Sight, hearing, smell, taste and touch are the tools most of us rely on perceiving the world. However, some people say it also can perceive things beyond the reach of conventional senses, through some other channel for which there is no anatomical or neurological explanation. Scientists who study the skills as we call extrasensory perception (ESP), but lay people often refer to them as the sixth sense.
Any of the terms is actually a generic term for a variety of different skills course vary from person to person. Some people claim that the power of telepathy – that is, the ability to perceive the thoughts of others without having to communicate verbally or in writing. Others say they have the power of clairvoyance, which is the ability to perceive events and objects that are hidden from view because of barriers or distance. Still others claim to be gifted with precognition, which allows them to look ahead and envision what has not happened yet.
The belief in ESP or sixth sense can be traced back thousands of years. The Greek historian Herodotus wrote that Croesus, who ruled a kingdom in what is now Turkey in the sixth century BC, consult oracles – that is, groups of priests claimed to be able to predict the future – before going to war. In ancient India, Hindu holy men are believed to possess the power to see and hear at a distance, and communicate through telepathy.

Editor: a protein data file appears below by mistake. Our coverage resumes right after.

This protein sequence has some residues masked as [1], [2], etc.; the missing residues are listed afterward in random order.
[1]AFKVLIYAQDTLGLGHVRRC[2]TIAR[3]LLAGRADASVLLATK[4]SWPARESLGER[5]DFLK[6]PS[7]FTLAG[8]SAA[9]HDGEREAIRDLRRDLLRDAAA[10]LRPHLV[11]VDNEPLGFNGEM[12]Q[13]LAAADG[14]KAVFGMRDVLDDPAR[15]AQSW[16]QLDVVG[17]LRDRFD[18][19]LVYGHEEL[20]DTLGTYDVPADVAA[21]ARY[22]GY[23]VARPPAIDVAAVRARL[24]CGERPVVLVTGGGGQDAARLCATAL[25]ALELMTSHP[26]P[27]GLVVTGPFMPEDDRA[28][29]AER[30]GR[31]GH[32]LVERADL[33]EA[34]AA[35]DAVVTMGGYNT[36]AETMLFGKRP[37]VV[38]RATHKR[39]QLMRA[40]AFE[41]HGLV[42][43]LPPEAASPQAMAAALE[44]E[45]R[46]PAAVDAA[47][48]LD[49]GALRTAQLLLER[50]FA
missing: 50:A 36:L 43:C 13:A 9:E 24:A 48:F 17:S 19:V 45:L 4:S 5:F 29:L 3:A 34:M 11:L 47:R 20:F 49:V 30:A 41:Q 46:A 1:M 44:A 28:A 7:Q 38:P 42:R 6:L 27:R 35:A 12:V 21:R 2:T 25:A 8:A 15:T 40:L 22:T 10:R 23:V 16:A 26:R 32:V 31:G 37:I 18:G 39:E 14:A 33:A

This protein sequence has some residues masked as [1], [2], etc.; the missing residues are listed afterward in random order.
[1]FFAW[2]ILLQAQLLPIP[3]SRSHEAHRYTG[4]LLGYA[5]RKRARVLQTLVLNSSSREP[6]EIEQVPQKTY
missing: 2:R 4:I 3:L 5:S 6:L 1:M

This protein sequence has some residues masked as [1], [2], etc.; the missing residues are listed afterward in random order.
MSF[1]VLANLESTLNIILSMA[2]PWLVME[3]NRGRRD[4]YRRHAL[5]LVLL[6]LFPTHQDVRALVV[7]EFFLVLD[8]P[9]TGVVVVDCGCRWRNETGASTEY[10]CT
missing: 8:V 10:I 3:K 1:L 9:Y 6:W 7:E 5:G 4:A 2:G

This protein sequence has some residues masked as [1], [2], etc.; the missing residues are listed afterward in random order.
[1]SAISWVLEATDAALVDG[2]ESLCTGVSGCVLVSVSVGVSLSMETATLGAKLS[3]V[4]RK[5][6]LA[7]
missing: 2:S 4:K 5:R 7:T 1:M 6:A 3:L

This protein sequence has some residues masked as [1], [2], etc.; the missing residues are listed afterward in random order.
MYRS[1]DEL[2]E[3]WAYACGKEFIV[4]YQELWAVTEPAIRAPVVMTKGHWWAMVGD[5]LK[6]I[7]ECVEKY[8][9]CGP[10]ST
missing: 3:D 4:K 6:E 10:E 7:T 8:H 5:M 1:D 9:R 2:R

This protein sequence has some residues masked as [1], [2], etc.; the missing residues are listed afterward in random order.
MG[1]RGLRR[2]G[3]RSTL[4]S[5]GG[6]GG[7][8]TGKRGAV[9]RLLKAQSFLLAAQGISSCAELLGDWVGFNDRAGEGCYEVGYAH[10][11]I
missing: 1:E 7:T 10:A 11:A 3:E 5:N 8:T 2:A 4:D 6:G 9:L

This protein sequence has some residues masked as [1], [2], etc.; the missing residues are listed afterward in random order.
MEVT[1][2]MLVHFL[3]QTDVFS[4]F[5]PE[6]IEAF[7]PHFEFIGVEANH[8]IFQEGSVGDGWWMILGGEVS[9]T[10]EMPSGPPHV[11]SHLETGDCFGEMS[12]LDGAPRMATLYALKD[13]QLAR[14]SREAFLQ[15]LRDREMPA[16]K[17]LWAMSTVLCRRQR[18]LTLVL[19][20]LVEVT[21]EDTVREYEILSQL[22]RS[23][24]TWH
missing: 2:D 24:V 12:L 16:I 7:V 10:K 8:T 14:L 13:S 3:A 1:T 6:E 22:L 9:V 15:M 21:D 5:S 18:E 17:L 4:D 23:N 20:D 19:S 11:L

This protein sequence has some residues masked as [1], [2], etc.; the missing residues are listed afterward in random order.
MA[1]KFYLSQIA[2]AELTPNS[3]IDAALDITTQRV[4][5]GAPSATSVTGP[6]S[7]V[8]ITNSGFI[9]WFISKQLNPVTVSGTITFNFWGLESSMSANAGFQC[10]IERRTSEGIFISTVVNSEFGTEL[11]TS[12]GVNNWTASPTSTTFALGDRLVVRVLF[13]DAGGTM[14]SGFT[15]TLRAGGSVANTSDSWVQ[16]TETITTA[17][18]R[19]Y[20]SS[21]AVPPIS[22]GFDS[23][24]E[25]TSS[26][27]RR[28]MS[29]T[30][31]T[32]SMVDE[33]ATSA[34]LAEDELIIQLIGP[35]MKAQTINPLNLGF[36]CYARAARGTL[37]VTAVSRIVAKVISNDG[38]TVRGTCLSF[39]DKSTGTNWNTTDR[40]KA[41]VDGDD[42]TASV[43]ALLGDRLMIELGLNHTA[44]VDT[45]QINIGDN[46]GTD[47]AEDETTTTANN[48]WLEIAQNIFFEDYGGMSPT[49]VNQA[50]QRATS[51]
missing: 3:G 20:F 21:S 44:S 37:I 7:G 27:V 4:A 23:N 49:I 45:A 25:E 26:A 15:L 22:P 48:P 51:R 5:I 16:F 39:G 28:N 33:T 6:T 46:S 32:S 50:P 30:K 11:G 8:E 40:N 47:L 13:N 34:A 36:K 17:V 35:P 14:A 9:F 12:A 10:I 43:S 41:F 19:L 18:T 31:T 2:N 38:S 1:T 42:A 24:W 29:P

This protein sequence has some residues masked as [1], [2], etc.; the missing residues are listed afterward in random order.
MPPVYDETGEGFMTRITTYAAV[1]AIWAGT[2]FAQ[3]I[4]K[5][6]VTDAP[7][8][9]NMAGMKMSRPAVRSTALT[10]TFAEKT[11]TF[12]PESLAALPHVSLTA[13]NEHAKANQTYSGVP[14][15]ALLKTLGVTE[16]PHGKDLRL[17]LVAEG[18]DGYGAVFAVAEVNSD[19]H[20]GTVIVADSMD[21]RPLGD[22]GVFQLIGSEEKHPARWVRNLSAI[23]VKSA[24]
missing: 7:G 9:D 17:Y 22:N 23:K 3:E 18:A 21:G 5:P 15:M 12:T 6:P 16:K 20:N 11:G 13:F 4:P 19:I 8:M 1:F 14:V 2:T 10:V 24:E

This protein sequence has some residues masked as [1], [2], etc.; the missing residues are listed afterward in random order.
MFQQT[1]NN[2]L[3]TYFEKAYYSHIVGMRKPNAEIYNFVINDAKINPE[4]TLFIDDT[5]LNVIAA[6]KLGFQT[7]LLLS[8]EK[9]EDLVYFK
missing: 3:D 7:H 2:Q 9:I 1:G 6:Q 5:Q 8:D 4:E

In late 1700, the Viennese physician Franz Mesmer claimed that he could give people powers ESP hypnotizing them. Just before his assassination in 1865, President Abraham Lincoln told his friends that he had dreamed of his own body lying in state at the White House. In the 20th century, Edgar Cayce and Jean Dixon attracted wide fans, claiming they could predict future events. During the Cold War, U.S. the military and intelligence agencies, driven by reports that the Soviets had at their disposal psychic even tried to use clairvoyants who claimed power to remote viewing for espionage purposes. List of all episodes here: through the hole.